from The Century Dictionary and Cyclopedia

  • n. An atom supposed to be formed by the rotational or vortex motion of a portion of an incompressible fluid free from viscosity. A vortex-atom may be regarded as a vortex-ring in the ether, a body which, as was shown by Helmholtz and by Kelvin, possesses many of the properties which it is necessary to assign to an atom. See vortex.


Sorry, no etymologies found.


  • The vortex-atom, produced by infinitesimal friction operating through wellnigh infinite time, is to be ultimately abolished by the agency which produced it.

    The Unseen World, and Other Essays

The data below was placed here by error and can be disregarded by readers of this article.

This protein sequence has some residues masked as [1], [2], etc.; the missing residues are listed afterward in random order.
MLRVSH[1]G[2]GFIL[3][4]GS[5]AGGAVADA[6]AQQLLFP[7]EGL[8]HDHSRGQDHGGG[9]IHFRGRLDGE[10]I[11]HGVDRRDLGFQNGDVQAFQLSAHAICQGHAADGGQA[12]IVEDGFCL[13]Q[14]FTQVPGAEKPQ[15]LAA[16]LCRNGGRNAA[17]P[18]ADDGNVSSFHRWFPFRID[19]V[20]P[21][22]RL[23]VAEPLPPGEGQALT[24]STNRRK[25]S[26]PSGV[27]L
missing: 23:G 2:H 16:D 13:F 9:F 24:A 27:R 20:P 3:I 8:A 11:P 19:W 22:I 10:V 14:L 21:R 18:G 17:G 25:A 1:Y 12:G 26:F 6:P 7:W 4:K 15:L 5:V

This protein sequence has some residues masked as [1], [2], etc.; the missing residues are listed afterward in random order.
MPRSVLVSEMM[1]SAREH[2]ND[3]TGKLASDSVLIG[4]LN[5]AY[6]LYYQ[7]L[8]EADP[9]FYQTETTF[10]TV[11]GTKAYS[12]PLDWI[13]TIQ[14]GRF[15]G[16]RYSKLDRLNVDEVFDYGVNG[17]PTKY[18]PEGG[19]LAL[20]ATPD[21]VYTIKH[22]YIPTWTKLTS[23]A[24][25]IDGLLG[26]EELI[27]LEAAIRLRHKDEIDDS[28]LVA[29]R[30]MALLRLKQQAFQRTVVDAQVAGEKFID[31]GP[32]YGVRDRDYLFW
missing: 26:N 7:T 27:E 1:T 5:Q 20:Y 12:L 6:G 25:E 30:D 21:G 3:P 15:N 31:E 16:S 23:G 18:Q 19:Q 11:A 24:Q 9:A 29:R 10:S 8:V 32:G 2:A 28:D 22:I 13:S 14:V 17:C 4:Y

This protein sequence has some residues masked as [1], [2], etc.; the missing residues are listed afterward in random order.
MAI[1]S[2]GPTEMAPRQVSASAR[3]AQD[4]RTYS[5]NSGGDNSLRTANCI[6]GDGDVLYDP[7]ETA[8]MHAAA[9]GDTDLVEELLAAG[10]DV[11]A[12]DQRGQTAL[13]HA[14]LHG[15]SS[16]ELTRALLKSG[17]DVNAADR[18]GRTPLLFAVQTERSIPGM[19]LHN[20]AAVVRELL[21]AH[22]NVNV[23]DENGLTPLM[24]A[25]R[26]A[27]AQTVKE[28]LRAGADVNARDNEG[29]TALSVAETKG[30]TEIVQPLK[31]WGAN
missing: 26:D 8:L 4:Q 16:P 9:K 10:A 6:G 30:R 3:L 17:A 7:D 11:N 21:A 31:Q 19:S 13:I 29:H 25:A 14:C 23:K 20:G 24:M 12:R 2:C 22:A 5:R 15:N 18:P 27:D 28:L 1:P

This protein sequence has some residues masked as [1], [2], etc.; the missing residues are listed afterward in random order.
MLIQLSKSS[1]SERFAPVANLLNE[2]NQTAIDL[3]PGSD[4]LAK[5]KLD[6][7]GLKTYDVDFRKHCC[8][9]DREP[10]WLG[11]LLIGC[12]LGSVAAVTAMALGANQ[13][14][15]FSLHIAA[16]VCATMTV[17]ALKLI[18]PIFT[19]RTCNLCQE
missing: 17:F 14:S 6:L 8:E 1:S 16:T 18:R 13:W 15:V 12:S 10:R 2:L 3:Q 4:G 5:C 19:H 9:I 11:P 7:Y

• Somewhat in the same way that a loosely suspended chain becomes rigid with rapid rotation, the hardness and elasticity of the vortex-atom are explained as due to the swift rotary motion of a soft and yielding fluid.

    The Unseen World, and Other Essays

  • So that the vortex-atom is really indivisible, not by reason of its hardness or solidity, but by reason of the indestructibleness of its motion.

    The Unseen World, and Other Essays

  • Such is by no means the case with Sir William Thomson's vortex-atom theory, which to-day is in somewhat the same condition as the undulatory theory of Huyghens two centuries ago.

    The Unseen World, and Other Essays

  • We are now brought to one of the profoundest speculations of modern times, the vortex-atom theory of Helmholtz and Thomson, in which the evolution of ordinary matter from ether is plainly indicated.

    The Unseen World, and Other Essays


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